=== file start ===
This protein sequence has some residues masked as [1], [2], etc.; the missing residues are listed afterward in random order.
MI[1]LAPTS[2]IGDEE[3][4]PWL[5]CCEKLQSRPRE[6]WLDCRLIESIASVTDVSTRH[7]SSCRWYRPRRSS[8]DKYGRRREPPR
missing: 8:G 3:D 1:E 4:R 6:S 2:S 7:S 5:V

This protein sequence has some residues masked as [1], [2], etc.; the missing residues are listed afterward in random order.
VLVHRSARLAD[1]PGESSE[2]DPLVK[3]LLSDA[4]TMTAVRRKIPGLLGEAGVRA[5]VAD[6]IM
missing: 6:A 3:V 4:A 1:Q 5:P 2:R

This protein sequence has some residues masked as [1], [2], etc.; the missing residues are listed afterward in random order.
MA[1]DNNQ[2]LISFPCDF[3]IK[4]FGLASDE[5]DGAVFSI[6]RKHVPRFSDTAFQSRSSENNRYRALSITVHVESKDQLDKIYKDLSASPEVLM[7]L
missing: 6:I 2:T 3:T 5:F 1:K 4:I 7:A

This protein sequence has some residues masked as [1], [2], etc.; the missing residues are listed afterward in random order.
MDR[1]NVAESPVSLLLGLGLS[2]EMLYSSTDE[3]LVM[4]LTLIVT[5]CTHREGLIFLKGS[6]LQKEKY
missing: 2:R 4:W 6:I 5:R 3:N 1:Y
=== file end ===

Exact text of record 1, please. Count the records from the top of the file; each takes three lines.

This protein sequence has some residues masked as [1], [2], etc.; the missing residues are listed afterward in random order.
MI[1]LAPTS[2]IGDEE[3][4]PWL[5]CCEKLQSRPRE[6]WLDCRLIESIASVTDVSTRH[7]SSCRWYRPRRSS[8]DKYGRRREPPR
missing: 8:G 3:D 1:E 4:R 6:S 2:S 7:S 5:V